Estate Planning Isn’t Just For The Elderly

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What Every Attorney Should Know About the New Durable Power of Attorney Form

By Anthony J. Enea, Esq.*

At first glance the one obvious difference between the old durable power of attorney form and the new form which becomes effective on September 1, 2009 is the longer length of the new form. A link to the new statute and the new power of attorney form and statutory major gifts rider can be found at

Beyond this obvious difference, the major distinction, in my opinion, is that the new form poses significant execution problems, especially for seniors. Additionally, the drafters appear to have had little concern for the difficulties most small and solo practitioners have in obtaining witnesses for the execution of documents. In their zeal to protect the elderly from financial abuse, the drafters may have gone overboard and created a document that is so complicated and so difficult to execute that it may end up being underutilized. In fact, at a recent seminar a prominent attorney suggested that he is strongly considering recommending to his clients that they execute and fund a revocable living trust to avoid the complexities of the new form, as well as the persistent problems associated with recognition and acceptance of powers of attorney by financial institutions and banks.

I will attempt to highlight for you what I believe are some of the most important aspects/provisions of the new form which necessitate your attention:

(a) The form must be in 12 point font;

(b) If more than one agent is designated they must act together unless the principal initials the box permitting the agents to act separately;

(c) If successor agents are designated they must act together unless the principal initials the box permitting the successor agents to act separately;

(d) The execution of the new form automatically revokes any and all prior powers of attorney executed by the principal, unless otherwise stated in the
“Modifications” section of the form. This would include any banking and financial institution powers of attorney (“POA”) previously executed by the principal. I would strongly recommend that you address this issue with the principal, and provide for it in the “modifications” section of the form. It should be noted that there are several bills presently pending, A.8392 and S.5589 which propose technical amendments to the new form with respect to the revocation or termination of the POA. It is not likely that these technical amendments will be enacted before the new form becomes effective on September 1, 2009.

(e) Part F of the form relevant to the “grant of authority” to the agent(s) with letters “A” through “P” having a separate matter assigned to each letter listed, permits the principal to either initial each box he or she wants to grant the specific power/authority or to initial letter “P” which lists the letters for the matters, identified as “A” through “O” for which authority is to be granted.

Letter “M” of the old form as you may recall previously contained a gifting provision. No gifting provisions are contained within letters “A” through “P” of the form, with the exception that letter “I” relevant to “personal and family maintenance” allows the agent to continue making gifts the principal made to individuals and charities prior to the POA being signed, in an amount not to exceed $500 per recipient in any one calendar year.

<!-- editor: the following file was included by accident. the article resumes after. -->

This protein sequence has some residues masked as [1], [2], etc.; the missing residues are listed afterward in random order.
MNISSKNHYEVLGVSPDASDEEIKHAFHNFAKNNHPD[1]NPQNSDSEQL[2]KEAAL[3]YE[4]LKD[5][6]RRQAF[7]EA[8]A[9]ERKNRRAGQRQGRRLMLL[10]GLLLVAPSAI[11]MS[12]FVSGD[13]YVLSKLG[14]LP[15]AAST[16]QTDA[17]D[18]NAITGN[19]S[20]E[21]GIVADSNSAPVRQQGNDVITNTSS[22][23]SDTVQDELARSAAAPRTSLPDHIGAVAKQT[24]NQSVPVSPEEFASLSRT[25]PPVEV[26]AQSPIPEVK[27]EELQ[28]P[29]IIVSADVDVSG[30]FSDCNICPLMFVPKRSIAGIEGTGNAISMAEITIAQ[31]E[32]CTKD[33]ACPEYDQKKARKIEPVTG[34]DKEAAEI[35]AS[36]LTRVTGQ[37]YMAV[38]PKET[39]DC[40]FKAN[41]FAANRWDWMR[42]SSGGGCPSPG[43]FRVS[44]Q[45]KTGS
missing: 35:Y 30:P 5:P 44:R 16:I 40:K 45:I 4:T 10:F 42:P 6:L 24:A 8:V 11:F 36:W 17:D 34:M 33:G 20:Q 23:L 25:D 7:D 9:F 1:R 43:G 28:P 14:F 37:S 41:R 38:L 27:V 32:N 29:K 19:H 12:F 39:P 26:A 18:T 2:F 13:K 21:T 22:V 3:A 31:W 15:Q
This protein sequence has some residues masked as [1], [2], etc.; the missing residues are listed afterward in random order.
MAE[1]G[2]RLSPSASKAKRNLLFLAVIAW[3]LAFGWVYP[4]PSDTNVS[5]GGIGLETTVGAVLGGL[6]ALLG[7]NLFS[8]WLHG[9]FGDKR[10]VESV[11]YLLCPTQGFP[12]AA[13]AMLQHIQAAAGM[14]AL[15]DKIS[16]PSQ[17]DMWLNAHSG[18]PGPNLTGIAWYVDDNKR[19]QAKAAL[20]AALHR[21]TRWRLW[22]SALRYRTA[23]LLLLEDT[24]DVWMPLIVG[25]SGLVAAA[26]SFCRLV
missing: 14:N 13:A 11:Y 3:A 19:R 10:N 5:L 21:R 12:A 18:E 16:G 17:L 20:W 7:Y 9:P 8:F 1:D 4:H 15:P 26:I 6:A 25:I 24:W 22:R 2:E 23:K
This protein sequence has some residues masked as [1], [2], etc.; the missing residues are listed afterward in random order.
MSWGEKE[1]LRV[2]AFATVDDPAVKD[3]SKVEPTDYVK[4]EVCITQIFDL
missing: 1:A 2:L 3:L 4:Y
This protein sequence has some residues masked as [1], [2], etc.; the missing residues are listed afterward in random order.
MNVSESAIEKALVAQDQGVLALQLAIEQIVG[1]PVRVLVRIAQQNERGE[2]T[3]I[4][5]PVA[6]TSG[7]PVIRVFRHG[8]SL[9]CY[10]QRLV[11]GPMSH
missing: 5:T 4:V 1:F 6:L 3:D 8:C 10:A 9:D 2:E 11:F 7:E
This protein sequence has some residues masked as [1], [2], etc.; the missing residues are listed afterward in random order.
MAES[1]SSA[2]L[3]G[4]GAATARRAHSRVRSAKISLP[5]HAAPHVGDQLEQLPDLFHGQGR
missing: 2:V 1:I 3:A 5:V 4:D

Letters “A” through “P” of the form should not be modified in any way, shape or form. I also do not believe additional lettered matters should be added in Part F beyond letter “P”. For an explanation of each of the powers granted see General Obligations Law §5-1502 A through General Obligations Law §5-1502 O.

(f) Part G of the form is the section which permits the principal to state any “modifications” to the authority granted in letters “A” through “O” of part F of the form. However, it is important to note that any “modifications” stated in part G of the form should not be provisions which allow the agent(s) to make gifts of the principal’s assets or change the principal’s interest in property. Any gifting other than the minimal gifting provided for in letter “I” of the powers must be provided for in the Statutory Major Gifts Rider (“SMGR”). For example, in the modifications section you could provide that the execution of this POA does not revoke a prior banking or financial institution POA. You could also define the “reasonable compensation” you would like the agent to receive or perhaps limit the powers of a “monitor”. This is also the section where many elder law planning techniques can be provided for, such as entering into a personal service contract. As long as the modifications do not involve gifts of the principal’s assets or changes to his or her interest in property they can be provided for in Part G of the form;

(g) If the principal wishes to allow the agent to make gifts in excess of the $500 provided for in letter “I” of the powers, he or she would need to both initial Part H of the form and complete and execute the SMGR;

(h) Part I of the new POA allows the agent to appoint a “monitor”. The monitor could demand accountings by the agent, records and documents. The appointment of a monitor in the POA form would allow the monitor to obtain documents from third parties. If the principal appoints one family member as agent(s) and then appoints other family members as monitors, we may be leading our clients down a slippery slope that may detrimentally impact the agent’s ability to act under the POA. It may be wise to specifically delineate the monitor’s authority and the extent that he or she can seek and demand records. For example, you may wish to consider limiting the demand for records to once or twice per year.